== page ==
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Democratic attacks on President Bush’s visit to the aircraft carrier USS Abraham Lincoln were a political gift to Bush, marginally improving his already-substantial chances of re-election. [IMGCAP(1)]

Polls indicate that Bush leads a generic Democratic rival by 10 points to 15 points. The lead widens to 25 points in matchups against the various Democratic contenders.

And Republican pollster Bill McInturff says that Bush’s approval ratings, even if they settle back to pre-Iraq war levels, put him in good shape for re-election, based on historical patterns.

Democrats already suffer a deep disadvantage in public trust on national security issues — they are 50 points behind the GOP in the latest Washington Post-ABC News poll — and criticism of his carrier visit won’t improve it.

Questioning the propriety and cost of Bush’s fly-in to celebrate the defeat of Saddam Hussein, Sen. Robert Byrd (D-W.Va.) and Rep. Henry Waxman (D-Calif.) made the Democratic Party look petty and resentful of the victory itself.

They didn’t match the damage done last year when Rep. Jim McDermott (D-Wash.) and then-Rep. David Bonior (D-Mich.) questioned Bush’s honesty during a visit to Baghdad, but they came close.

The Bush White House arranged a magnificent backdrop for his tribute to U.S. forces and heightened the drama with a tailhook landing aboard the carrier. Bush struck a dashing pose by wearing a flight suit — and then delivered a substantive, inspiring foreign policy speech that was cheered by the crew.

And the Democratic response? Byrd declared the visit “flamboyant showmanship” on the part of “a deskbound president.” Waxman demanded an investigation of the cost of keeping the carrier at sea. Democrats on the House Appropriations Committee pronounced it “shameless” that Bush had delayed the homecoming of the carrier’s sailors — though none of them complained.

Neither Byrd nor Waxman is going to be the Democratic nominee for president, of course, and that person ultimately will set the party’s policies and image going into the 2004 election.

But the complaints over Bush’s carrier visit made a deeper public impression last week than either the Democratic presidential candidates’ debate in South Carolina or economic stimulus proposals that Congressional leaders laid out as alternatives to GOP tax cuts.

In the debate, I thought Sen. Joe Lieberman (Conn.) got the best of the two big arguments — one over the Iraq war between Sen. John Kerry (Mass.) and former Vermont Gov. Howard Dean, and the other over Rep. Richard Gephardt’s (Mo.) plan to cancel Bush’s tax cuts and spend the money on health insurance.

After the Dean-Kerry spat, Lieberman said that both candidates “have sent an uncertain message — one in principled opposition to the war, Governor Dean; the other, in ambivalence … which will not give the people confidence about our party’s willingness to take the tough decisions to protect their security.”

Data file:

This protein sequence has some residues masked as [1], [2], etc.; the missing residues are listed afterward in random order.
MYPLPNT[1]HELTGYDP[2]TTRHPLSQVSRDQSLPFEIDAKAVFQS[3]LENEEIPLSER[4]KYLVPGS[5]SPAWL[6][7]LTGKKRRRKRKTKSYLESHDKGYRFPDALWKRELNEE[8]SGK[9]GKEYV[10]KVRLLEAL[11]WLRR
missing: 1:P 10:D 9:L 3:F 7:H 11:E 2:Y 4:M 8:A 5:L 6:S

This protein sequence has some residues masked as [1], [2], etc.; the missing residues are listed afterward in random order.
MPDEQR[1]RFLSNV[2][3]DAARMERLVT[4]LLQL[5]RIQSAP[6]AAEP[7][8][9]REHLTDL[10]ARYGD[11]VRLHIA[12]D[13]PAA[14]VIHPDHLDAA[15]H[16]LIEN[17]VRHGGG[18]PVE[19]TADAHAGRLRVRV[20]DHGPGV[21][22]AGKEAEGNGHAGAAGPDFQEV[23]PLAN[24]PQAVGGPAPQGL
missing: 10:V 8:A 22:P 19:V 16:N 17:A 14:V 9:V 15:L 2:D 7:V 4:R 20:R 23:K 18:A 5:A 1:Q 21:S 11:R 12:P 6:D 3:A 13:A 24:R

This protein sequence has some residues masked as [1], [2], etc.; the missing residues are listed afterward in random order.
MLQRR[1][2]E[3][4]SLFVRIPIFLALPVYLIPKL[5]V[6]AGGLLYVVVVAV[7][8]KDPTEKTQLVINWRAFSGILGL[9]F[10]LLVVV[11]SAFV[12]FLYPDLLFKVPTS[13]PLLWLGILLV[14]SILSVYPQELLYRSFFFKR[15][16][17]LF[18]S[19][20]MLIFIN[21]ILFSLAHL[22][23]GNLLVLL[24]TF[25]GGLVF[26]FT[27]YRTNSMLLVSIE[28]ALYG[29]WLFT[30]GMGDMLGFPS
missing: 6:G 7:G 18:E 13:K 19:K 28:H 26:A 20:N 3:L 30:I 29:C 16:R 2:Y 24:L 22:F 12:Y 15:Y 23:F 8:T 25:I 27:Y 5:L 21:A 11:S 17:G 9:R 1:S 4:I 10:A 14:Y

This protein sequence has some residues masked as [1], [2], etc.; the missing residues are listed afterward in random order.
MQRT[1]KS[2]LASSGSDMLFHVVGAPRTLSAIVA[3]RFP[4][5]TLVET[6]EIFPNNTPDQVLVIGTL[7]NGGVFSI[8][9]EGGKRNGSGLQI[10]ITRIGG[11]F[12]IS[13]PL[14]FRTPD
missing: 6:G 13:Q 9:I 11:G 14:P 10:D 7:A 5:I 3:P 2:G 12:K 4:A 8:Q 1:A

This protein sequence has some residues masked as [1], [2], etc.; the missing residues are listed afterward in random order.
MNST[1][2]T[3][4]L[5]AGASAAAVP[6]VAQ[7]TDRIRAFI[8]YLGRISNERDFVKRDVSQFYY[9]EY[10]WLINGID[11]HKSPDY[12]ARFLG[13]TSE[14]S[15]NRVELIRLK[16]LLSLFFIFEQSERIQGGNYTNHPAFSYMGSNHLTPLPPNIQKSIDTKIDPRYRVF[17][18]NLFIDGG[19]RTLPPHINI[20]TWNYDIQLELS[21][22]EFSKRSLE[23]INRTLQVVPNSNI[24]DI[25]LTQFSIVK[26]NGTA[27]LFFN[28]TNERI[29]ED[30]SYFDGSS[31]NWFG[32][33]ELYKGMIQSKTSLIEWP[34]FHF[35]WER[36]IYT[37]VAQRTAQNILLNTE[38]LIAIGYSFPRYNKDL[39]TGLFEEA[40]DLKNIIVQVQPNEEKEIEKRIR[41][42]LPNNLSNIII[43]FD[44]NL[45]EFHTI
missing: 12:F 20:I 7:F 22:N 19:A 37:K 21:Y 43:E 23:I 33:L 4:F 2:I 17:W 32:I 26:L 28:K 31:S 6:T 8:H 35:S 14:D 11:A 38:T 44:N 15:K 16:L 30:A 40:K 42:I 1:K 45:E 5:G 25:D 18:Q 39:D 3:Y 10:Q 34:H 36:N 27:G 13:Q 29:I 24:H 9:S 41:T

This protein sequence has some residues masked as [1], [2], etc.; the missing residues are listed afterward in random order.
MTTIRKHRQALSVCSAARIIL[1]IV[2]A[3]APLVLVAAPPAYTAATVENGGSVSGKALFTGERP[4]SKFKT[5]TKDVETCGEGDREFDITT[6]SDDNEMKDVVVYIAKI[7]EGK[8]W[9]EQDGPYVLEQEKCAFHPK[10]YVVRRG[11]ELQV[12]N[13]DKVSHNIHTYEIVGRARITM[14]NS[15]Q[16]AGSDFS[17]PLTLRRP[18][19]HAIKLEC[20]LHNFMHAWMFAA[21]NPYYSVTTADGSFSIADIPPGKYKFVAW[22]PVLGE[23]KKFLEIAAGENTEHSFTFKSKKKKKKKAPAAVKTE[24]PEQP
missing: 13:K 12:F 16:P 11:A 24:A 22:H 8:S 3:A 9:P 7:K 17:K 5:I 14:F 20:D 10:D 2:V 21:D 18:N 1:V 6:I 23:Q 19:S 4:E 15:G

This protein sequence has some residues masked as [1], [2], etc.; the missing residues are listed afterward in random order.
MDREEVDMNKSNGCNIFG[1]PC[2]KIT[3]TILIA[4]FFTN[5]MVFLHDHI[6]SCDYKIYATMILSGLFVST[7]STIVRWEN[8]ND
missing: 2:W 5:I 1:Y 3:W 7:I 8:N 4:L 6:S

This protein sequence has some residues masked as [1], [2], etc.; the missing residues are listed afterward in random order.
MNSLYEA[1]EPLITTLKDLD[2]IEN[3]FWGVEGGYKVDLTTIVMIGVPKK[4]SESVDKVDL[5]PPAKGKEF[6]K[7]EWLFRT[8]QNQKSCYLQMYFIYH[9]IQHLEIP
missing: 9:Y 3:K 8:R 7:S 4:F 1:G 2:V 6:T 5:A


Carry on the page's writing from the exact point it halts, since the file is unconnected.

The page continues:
After Sen. John Edwards (N.C.) charged that Gephardt’s plan would “take almost $1 trillion out of the pocket of working families” and “give it to the biggest corporations in America,” Lieberman said: “We are not going to solve these problems with the kind of big-spending Democratic ideas of the past. And we can’t afford them.”

Lieberman came off in this first debate as the candidate most likely to appeal to independent swing voters, though it remains to be seen whether this will help him in primaries.

Polls indicate that independents will be crucial in the election, since Republicans and Democrats are polarized for and against Bush. The ABC News-Washington Post poll showed that GOP voters support Bush against an unnamed Democratic opponent by 92 percent to 7 percent and Democrats oppose him, 79 percent to 15 percent.

At the moment, independents split 54 percent to 35 percent for Bush, giving him an overall lead of 53 percent to 40 percent. A Newsweek poll showed that voters favor Bush’s re-election by 51 percent to 38 percent.

A Newsweek matchup showed Bush beating Lieberman, 61 percent to 34 percent; Kerry, 60 percent to 34 percent; and Gephardt, 60 percent to 35 percent. A Fox News poll had similar results.

Bush’s approval ratings have slipped a bit since the war ended — from the mid-70s to the mid-60s. Before the war, they were in the low 50s. Historically, McInturff says, on Election Day an incumbent president scores just about what his approval ratings were prior to the election.

For example, Bush’s father went into the 1992 election with an approval rating of 37 percent and received 40 percent of the popular vote, losing to Bill Clinton.

In 1996, Clinton went into the race with a 53 percent approval rating and scored 49 percent, beating Bob Dole and Ross Perot. The pattern follows back to 1972.

Based on history, McInturff said, “the world would have to change an awful lot for Bush to be in jeopardy.”

In a separate poll, judging the “warmth” of voters’ attitudes toward the parties, McInturff found approval of the GOP at 55 percent and the Democrats at 50 percent. “It’s the widest margin I’ve seen in my career,” he said.

It surely does not help for voters to watch sailors cheering their commander in chief in the aftermath of military victory and see Democrats scowling at the spectacle.

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